Should I Read Academic Research On Finance?

ERcaco's picture
Rank: Senior Monkey | 82

This week, a prominent American Economist famed for his work in Behavioral Finance, Richard Thaler, took home the Nobel prize in Economic Sciences. As I found myself reading these headlines in the news I found some pride in being able to say I was already familiar with his work and the work of his contemporaries.

In fact, I recently made an effort to start reading more scholarly articles on finance.

Some of the papers I read include:

  • A paper that claims most research findings in financial economics are false due to data mining.
  • A counter paper which argues that fundamental signals predict cross-sectional stock returns even after accounting for data mining AND that abnormal returns cannot be attributed to random chance and are better explained by mispricing.
  • Lastly, a paper that states GAAP Earnings have significantly lost their value in predicting abnormal returns since the 1980s (which I posted a discussion on here).

After reading these papers and seeing some of the comments made on my discussion post, I wonder if anyone working in the industry even pays attention to what is written in academic research papers. Or, perhaps I'm wasting my time and should pursue other areas of knowledge more valued by practitioners.

So, my questions to you...

Do you ever read academic research on finance and apply it to your work? If so, is there anything you would recommend?

Comments (32)

Oct 12, 2017

Based on my experience I can say people on the Quants team in my bank do read a lot of academic papers.

"The markets are always changing , and they are always the same."

Oct 12, 2017

Hi JoyfulMonkey!

Thanks for taking the tome to comment. In regards to the question, do you mind if I ask what function you work in?

Jan 9, 2018

Currently I am an intern at control team.

One of my tasks is to summarize the documents on new valuation methods developed by the Quants team in London, for the FO, who base their recommendations based on academic papers.

"The markets are always changing , and they are always the same."

Best Response
Oct 12, 2017

I read a lot of academic research/academic broker papers at work for my job (quantitative trader) - they are important things to read to come up with a successful trading strategies. I'm not sure who gets value from getting a research paper from a brokerage telling them that bonds up, credit spreads are down etc - useless.

To your point regarding "most research findings in financial economics are false due to data mining" is a very valid point. When you read a research paper you have to think of it as a traditional scientific experiment which goes through the scientific process. When you create your hypothesis - typically the hypothesis has to be logical to you to some degree. For example consider these two examples, buy stocks every Thursday and sell them on Monday versus buying stocks a day before end of the month and selling stocks on the last day of month to trade ahead of pension contributions/401k contributions/institutional re balances etc. Which one of these makes more sense? When you think about conducting your experiment you can question why Thursday and Monday? why not Wednesday and Tuesday? versus end of the month where you have a specific reason which is influenced by external economic forces. After you have your hypothesis you have a concrete example to test. Going back to the first example many researchers will say well my experiment failed but I need to get something out - and my infrastructure is already in place so I'm going test all xyz combinations until one makes money and that's the one I publish. And that is going to be the first one I found. Additionally some research papers will find that trading in front of contributions generates no alpha (valid conclusion and this is an important place to reach to know what doesn't work) - but in the end say but if you trade on the 15th of the month - this will work and run a new study there (this on the other hand is not part of the hypothesis and should be discarded based on no foundational thought).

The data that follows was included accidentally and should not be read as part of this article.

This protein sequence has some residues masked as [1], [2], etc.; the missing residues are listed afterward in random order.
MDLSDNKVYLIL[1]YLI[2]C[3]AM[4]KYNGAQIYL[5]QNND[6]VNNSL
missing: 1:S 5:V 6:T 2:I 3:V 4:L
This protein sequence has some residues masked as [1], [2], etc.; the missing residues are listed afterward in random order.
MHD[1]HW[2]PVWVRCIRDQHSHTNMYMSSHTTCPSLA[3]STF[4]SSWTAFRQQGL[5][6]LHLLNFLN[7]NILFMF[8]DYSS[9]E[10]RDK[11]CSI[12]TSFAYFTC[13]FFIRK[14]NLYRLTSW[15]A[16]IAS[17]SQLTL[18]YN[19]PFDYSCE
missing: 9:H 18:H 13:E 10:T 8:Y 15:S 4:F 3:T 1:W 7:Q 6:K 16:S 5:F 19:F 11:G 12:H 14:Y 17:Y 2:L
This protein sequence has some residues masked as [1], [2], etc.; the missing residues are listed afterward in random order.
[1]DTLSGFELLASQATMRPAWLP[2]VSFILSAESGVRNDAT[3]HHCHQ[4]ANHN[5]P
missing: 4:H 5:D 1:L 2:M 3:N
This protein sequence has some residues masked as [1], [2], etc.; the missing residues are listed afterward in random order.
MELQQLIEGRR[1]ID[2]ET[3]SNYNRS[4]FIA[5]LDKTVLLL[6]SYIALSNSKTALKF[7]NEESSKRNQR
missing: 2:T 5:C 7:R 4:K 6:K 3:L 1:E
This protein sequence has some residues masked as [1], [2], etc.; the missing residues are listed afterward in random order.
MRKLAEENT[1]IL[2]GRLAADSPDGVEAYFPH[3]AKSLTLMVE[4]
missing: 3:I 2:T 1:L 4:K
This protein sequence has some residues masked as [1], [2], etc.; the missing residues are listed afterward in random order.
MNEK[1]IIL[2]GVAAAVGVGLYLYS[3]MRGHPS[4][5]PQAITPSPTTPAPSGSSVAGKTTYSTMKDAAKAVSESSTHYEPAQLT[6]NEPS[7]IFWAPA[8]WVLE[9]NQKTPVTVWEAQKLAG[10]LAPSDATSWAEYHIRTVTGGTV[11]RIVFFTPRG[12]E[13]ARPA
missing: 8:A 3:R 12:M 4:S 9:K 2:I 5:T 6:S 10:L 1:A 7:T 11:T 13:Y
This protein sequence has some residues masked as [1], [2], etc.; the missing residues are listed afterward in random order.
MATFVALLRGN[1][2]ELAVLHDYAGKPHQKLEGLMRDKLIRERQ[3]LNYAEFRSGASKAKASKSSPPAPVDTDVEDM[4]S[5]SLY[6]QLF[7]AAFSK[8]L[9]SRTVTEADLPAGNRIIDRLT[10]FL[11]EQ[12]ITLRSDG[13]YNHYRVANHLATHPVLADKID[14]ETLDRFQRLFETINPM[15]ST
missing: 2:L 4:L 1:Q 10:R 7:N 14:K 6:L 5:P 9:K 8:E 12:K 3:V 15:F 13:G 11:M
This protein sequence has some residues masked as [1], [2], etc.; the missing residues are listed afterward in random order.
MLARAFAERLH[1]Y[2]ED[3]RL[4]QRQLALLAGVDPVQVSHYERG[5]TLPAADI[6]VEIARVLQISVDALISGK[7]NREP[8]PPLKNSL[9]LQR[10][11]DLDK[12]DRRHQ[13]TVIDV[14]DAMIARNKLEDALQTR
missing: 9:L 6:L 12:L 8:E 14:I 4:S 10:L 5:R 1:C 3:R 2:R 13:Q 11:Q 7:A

In short academic papers are important but it requires some skill and philosophical debate to separate out ones are useful and ones that due to date mining. If everyone could generate alpha in their papers that would make our jobs too easy.

    • 9
Oct 12, 2017

Thanks @Sasquatchosaros

I think i see what you mean. Essentially, if I look long enough for new factors, I'm bound to find one. But, it is very likely that any correlation between alpha and this new factor is spurious if my initial assumptions are not well founded?

Oct 12, 2017
Jcvcaco:

Thanks @Sasquatchosaros

I think i see what you mean. Essentially, if I look long enough for new factors, I'm bound to find one. But, it is very likely that any correlation between alpha and this new factor is spurious if my initial assumptions are not well founded?